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Arches to Zigzags: An Architecture ABC Hardcover – October 1, 2000

6 customer reviews

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Editorial Reviews

From School Library Journal

PreSchool-Grade 4-Crosbie and the Rosenthals clearly have a passion for form. In this alphabet, upper and lowercase letters are coupled with full- and double-page color photographs illustrating architectural details or terms. Thus, "E" is for the "Eave" on the Robie house designed by Frank Lloyd Wright. "T" is for the "Turret" on a marvelously ornate pink Victorian in California. The text consists of rhyming questions. ("Look under a roof/For eaves broad and plain./Can eaves give you shelter/From the sun and the rain?") They serve as an entr?e to discussion for young children, but the imposed rhyme scheme is distracting. Nevertheless, the book is attractive and informative. Artfully composed, the photographs command attention and arouse interest. Source notes combining definitions and identifications conclude the title. Slipping this volume in between Stephen T. Johnson's even more fundamental Alphabet City (Viking, 1995) and Diane Maddex and Roxie Munro's more in-depth Architects Make Zigzags (Preservation, 1986) would build awareness for an underappreciated, yet omnipresent art.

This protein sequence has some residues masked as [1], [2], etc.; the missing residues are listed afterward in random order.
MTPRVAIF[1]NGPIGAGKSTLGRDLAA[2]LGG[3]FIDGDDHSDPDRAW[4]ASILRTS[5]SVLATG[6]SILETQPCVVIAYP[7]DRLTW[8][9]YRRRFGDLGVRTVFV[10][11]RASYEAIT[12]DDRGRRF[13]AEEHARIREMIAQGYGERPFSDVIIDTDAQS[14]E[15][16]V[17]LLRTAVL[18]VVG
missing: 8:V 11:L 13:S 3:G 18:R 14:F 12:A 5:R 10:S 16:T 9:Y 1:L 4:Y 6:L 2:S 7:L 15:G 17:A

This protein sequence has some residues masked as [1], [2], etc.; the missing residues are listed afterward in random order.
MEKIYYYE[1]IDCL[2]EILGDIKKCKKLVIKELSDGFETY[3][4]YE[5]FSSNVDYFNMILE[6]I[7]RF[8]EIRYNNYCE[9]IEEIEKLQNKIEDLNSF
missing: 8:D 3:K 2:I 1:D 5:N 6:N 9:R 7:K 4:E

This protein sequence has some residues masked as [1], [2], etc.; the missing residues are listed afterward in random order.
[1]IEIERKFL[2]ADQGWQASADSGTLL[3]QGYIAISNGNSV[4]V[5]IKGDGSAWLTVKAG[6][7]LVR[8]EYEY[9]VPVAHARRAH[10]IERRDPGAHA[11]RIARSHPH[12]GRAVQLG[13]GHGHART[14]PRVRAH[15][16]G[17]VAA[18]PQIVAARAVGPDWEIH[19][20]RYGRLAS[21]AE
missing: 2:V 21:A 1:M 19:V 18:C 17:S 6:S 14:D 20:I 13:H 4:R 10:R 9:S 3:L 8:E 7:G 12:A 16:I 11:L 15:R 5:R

Wendy Lukehart, Dauphin County Library, Harrisburg, PA
Copyright 2000 Reed Business Information, Inc.

From Booklist